Callindra let out her breath and tried to imagine that the clothes she now wore were armor, that the way she spoke to others would be like sword strokes.  “The first Korumn is of the Breath.”  She said, breathing gently in through her nose and out through her mouth.  Her shoulders relaxed as a feeling of calm descended over her.

“If this is what it takes to be a leader, then I will find a way to rise to the challenge.”  Squaring her shoulders, she looked Rrayu in the eyes.  “Teach me what you can.”

The Callindra Chronicles Book 3: A Fall of Stars – Chapter 67

A woman wearing an elaborately pleated green silk gown swept across the dance floor and favored Callindra with a dazzling smile and a graceful curtsey.  “Lady Sol’Estin, I am Miss Dinneh, may I join you?”

Callindra smiled back and gestured toward the seat across from her.  “Of course, Miss Dinneh, please have a seat.  Reed, won’t you pour her some refreshment?”

Reed barely missed a beat, pouring a goblet of mead and placing it before her with a flourish.  “With your leave, my Lady?”  He said, waiting for her nod before vanishing onto the dance floor, already taking a laughing girl by the hand.

“What brings you to my table?” Callindra asked, sampling her mead.

“I am an emissary from the Lady Ellen Eth ‘Orien.”  She replied, lifting her goblet in salute.  “I am here to bid you welcome to this last bastion of civilization in a world gone mad.  The Lady graciously offers to shelter you beneath the wings of her benevolent protection.”

“I confess, I find you a much more congenial companion than the last messenger the Lady sent my way,”  Callindra said, nibbling on a small sweet bread.

“Our sincere apologies, we were unaware that you possessed a Title.”  She winced,  “My Mistress wished to ascertain if you were an imposter and may have sent a rather less polite representative to see what sort of reaction would result.”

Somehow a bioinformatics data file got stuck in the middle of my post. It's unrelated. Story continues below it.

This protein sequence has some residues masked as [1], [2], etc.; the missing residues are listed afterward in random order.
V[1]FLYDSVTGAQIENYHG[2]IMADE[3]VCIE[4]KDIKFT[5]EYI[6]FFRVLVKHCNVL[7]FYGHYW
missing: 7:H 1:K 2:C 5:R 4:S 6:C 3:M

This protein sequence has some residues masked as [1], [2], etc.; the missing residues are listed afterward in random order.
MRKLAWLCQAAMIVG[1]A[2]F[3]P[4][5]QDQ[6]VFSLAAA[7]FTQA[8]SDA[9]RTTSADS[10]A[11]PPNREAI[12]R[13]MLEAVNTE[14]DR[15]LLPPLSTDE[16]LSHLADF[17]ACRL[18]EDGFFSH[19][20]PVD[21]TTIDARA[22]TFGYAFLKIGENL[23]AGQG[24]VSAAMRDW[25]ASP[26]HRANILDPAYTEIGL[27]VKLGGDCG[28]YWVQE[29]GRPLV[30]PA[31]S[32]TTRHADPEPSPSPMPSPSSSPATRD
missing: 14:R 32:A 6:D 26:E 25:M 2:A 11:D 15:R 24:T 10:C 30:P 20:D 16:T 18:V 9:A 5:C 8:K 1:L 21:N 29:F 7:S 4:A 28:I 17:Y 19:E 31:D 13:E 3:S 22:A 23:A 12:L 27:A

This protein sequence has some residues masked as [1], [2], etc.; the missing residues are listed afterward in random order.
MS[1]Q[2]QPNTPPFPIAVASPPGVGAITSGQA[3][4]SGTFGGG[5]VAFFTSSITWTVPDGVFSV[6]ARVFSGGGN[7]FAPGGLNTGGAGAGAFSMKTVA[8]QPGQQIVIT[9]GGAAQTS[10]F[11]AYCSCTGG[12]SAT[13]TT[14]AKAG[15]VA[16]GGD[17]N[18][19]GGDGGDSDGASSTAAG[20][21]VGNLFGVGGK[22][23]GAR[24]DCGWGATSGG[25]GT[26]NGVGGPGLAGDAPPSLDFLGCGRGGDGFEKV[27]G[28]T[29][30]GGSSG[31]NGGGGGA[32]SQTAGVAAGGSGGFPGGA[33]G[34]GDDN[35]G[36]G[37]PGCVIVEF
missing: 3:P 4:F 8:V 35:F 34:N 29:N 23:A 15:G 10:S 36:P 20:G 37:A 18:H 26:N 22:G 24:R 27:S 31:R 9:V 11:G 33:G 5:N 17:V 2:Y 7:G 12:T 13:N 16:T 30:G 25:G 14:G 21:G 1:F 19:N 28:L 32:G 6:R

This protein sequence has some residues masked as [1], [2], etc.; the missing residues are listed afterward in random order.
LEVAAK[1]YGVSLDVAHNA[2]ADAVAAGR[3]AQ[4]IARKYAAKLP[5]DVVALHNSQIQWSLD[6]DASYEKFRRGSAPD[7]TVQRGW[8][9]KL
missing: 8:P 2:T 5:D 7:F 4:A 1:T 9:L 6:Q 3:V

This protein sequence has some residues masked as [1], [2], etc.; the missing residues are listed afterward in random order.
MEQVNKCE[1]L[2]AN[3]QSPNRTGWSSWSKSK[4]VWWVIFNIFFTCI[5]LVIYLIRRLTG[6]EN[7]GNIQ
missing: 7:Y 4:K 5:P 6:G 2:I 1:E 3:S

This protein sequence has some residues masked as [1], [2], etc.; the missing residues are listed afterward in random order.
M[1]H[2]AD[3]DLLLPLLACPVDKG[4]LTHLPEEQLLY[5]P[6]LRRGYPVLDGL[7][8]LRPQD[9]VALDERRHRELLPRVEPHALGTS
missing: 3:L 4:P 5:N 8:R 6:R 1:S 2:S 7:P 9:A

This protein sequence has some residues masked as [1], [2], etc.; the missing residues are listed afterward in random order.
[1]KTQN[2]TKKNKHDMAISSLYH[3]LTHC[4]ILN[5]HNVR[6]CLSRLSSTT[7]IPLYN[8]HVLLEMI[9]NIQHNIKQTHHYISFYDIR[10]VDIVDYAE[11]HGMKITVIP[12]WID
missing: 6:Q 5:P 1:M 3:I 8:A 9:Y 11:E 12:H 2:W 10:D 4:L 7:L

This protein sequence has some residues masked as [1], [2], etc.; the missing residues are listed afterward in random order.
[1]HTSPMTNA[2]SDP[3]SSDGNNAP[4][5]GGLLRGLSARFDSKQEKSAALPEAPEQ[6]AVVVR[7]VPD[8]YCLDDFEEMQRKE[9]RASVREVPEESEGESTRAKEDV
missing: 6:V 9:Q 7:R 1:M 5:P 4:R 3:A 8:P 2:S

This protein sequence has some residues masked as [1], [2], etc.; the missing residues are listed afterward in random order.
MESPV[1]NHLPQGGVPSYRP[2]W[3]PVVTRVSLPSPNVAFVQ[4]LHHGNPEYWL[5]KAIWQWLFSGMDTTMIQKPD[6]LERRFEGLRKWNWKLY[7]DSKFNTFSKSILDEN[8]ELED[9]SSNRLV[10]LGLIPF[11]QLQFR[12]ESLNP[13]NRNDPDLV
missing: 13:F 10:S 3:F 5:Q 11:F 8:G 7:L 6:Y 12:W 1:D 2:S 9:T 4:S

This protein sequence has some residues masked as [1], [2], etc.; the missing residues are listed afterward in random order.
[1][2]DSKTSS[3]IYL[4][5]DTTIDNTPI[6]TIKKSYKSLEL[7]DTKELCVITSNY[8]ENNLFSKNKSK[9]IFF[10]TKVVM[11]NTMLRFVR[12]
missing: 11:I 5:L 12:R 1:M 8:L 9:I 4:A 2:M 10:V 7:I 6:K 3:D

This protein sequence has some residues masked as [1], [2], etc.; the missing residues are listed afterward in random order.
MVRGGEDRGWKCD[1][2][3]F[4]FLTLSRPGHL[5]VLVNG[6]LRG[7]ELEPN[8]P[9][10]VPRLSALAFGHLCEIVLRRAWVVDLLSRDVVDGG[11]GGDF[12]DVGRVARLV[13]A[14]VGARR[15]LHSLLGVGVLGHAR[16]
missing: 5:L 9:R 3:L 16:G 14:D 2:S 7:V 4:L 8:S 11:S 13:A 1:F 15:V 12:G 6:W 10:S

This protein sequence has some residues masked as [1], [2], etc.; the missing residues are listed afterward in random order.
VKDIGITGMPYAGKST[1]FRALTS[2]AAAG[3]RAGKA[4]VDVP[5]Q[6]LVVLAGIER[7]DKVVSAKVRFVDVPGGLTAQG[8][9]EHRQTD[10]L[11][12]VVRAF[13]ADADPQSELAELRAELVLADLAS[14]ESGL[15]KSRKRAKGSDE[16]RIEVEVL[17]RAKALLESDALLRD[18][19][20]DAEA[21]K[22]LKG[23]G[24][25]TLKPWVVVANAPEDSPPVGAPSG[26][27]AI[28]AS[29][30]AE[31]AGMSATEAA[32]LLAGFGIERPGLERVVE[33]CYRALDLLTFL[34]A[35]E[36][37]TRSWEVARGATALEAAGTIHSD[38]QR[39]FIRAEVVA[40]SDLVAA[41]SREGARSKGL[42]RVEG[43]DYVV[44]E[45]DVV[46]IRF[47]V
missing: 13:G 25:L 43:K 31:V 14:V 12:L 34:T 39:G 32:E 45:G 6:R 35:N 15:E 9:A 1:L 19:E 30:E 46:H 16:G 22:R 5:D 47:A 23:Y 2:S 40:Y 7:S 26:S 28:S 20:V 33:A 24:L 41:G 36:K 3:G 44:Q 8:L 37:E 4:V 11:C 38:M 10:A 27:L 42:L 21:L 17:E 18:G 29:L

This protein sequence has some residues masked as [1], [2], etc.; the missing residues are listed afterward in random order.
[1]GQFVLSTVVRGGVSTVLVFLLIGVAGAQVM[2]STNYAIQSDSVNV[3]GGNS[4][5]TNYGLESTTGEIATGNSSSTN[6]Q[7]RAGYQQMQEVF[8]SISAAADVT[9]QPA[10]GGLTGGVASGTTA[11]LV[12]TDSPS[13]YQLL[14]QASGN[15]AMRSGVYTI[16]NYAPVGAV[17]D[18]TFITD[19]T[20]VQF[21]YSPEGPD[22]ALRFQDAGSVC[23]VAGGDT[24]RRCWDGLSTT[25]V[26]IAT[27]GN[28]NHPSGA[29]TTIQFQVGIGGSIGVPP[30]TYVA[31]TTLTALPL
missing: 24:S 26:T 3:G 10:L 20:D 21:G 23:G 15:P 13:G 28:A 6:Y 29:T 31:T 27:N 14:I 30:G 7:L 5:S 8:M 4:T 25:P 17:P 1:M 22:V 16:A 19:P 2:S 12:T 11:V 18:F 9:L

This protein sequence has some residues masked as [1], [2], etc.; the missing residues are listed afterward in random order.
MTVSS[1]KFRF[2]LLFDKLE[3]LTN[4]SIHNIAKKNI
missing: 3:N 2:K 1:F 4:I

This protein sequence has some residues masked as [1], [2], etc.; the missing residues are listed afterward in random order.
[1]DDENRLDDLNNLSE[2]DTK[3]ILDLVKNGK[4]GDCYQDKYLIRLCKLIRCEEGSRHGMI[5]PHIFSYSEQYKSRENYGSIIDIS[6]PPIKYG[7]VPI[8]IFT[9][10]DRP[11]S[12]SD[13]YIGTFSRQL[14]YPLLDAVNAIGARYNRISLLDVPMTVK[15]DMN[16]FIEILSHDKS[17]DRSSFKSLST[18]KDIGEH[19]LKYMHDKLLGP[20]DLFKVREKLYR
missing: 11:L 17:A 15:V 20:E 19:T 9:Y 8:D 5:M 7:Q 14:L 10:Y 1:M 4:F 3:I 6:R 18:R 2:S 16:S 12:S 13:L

“Judging by your appearance here, I gather I passed her test?”  Callindra asked, raising an eyebrow.

“She sent me here to offer an invitation to a ball she is putting on two days hence by way of apology.”  Dinneh said, “I am here to bring your response back to her.”

“I gratefully accept both apology and invitation,”  Callindra said, smiling to keep the look of panic off her face.  “I look forward to meeting your Lady and her court.”

“Wonderful,”  Dinneh said, rising gracefully and dipping another curtsey.  “We shall be honored to host the Sol’Estin.”

Callindra kept her face impassive until the other woman had moved out of sight.  Someone had let her secret slip, and if there was anyone from The Order in the Undercity, she would be in danger.  More than that, she had told Rrayu specifically not to tell anyone and nobody other than her friends knew of her title.  It was time to go and have a chat with her maid.

She climbed the stairs with determined strides and flung open the door to her chambers.  “Rrayu, come here right bloody now and by the gods and demons explain to me why you revealed my Title to Ellen Eth!”

“Please, my Lady, I swear I did not say anything!”  Rrayu entered the sitting room, wringing her hands in supplication.  “I have not even made a report yet; I could not have betrayed your secret!”

Callindra looked at her with skepticism, “Where else would Lady ‘Orien’s agents have found out about it?”

“I don’t know my Lady, but please believe me; I didn’t breathe a word of it to anyone.”

A thought struck Callindra, and she knew her maid was telling the truth.  “It was that man.”  She said in a flat voice.  “He must have been from The Order.  I should have known by how he carried his sword.”

The Angel Murders – Jack Part I

“What’s the matter Jackass?” Bryce asked, kicking Jack in the stomach.  “I thought you liked dancing.  We’re just asking you to dance for us!”

Jack tried to draw in a breath but only succeeded in making a pathetic noise and throwing up.

“Bryce, that’s disgusting.”  Jeannie made a face, “I thought you were going to have a fight not just pick on some stupid little kid.  God, that puke reeks.”

“Hey, I thought he’d be more of a challenge.”  Bryce said, “Let’s go, babe.”

The two of them turned and walked away, leaving Jack laying in a puddle of his own sick.  Tears of humiliation streamed down his cheeks, this made an entire month of beatings in a row, and they’d only been getting worse.

He’d tried to eat his lunch, but Bryce had found him sitting behind the bus garage. Carson Academy was an elite school and he’d thought things would be different here, but they’d only gotten worse.  Jack finally got his breath back and sat up, wiping his mouth.  He went to the only place he knew they wouldn’t bother him, the library.

The door opened and he smelled the familiar scent of paper, ink, and the peppermint candies the librarian always had.  Jack walked in with his head down, turning toward the fantasy section.

“Oh Jack, are you OK?” Miss Fitzsimmons asked, “Looks like someone got the better of you .”

“Fine,” He muttered, trying to avoid her.